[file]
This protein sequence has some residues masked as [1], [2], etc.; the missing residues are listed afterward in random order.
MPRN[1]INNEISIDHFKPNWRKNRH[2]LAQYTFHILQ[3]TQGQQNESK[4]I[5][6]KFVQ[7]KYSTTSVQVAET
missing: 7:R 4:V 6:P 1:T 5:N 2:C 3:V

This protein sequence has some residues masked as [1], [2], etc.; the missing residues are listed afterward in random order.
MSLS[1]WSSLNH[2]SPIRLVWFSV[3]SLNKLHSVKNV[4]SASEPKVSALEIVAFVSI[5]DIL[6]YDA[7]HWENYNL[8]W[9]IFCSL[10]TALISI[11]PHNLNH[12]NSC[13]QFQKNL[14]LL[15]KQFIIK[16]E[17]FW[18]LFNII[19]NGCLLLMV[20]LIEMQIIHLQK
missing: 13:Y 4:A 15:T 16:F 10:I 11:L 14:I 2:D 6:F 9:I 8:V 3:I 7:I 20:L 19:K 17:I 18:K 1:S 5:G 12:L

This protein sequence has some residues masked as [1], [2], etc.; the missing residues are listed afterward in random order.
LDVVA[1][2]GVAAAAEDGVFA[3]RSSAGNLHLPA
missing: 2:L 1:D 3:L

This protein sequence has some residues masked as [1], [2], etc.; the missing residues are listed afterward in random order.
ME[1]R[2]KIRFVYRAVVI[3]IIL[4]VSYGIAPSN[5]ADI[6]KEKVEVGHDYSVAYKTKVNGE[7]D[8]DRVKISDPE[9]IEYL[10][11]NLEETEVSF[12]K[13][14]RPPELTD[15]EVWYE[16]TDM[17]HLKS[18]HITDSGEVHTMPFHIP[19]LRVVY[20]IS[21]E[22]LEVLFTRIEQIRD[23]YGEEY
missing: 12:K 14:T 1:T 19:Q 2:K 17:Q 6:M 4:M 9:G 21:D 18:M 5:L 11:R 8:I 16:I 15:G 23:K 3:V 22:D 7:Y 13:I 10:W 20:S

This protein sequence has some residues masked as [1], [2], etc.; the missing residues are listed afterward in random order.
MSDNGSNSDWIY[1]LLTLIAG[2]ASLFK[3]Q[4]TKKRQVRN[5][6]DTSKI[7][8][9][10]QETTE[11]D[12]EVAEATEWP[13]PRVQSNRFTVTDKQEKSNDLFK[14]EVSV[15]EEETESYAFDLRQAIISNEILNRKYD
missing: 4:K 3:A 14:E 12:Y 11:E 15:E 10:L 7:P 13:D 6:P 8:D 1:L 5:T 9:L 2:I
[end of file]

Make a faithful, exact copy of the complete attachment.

This protein sequence has some residues masked as [1], [2], etc.; the missing residues are listed afterward in random order.
MPRN[1]INNEISIDHFKPNWRKNRH[2]LAQYTFHILQ[3]TQGQQNESK[4]I[5][6]KFVQ[7]KYSTTSVQVAET
missing: 7:R 4:V 6:P 1:T 5:N 2:C 3:V

This protein sequence has some residues masked as [1], [2], etc.; the missing residues are listed afterward in random order.
MSLS[1]WSSLNH[2]SPIRLVWFSV[3]SLNKLHSVKNV[4]SASEPKVSALEIVAFVSI[5]DIL[6]YDA[7]HWENYNL[8]W[9]IFCSL[10]TALISI[11]PHNLNH[12]NSC[13]QFQKNL[14]LL[15]KQFIIK[16]E[17]FW[18]LFNII[19]NGCLLLMV[20]LIEMQIIHLQK
missing: 13:Y 4:A 15:T 16:F 10:I 11:L 14:I 2:D 6:F 9:I 8:V 3:I 7:I 20:L 19:K 17:I 18:K 1:S 5:G 12:L

This protein sequence has some residues masked as [1], [2], etc.; the missing residues are listed afterward in random order.
LDVVA[1][2]GVAAAAEDGVFA[3]RSSAGNLHLPA
missing: 2:L 1:D 3:L

This protein sequence has some residues masked as [1], [2], etc.; the missing residues are listed afterward in random order.
ME[1]R[2]KIRFVYRAVVI[3]IIL[4]VSYGIAPSN[5]ADI[6]KEKVEVGHDYSVAYKTKVNGE[7]D[8]DRVKISDPE[9]IEYL[10][11]NLEETEVSF[12]K[13][14]RPPELTD[15]EVWYE[16]TDM[17]HLKS[18]HITDSGEVHTMPFHIP[19]LRVVY[20]IS[21]E[22]LEVLFTRIEQIRD[23]YGEEY
missing: 12:K 14:T 1:T 19:Q 2:K 17:Q 6:M 4:M 9:G 21:D 18:M 5:L 11:R 8:I 16:I 15:G 23:K 3:V 22:D 7:Y 13:I 10:W 20:S

This protein sequence has some residues masked as [1], [2], etc.; the missing residues are listed afterward in random order.
MSDNGSNSDWIY[1]LLTLIAG[2]ASLFK[3]Q[4]TKKRQVRN[5][6]DTSKI[7][8][9][10]QETTE[11]D[12]EVAEATEWP[13]PRVQSNRFTVTDKQEKSNDLFK[14]EVSV[15]EEETESYAFDLRQAIISNEILNRKYD
missing: 4:K 3:A 14:E 12:Y 11:E 15:E 10:L 7:P 13:D 6:P 8:D 1:L 5:T 9:L 2:I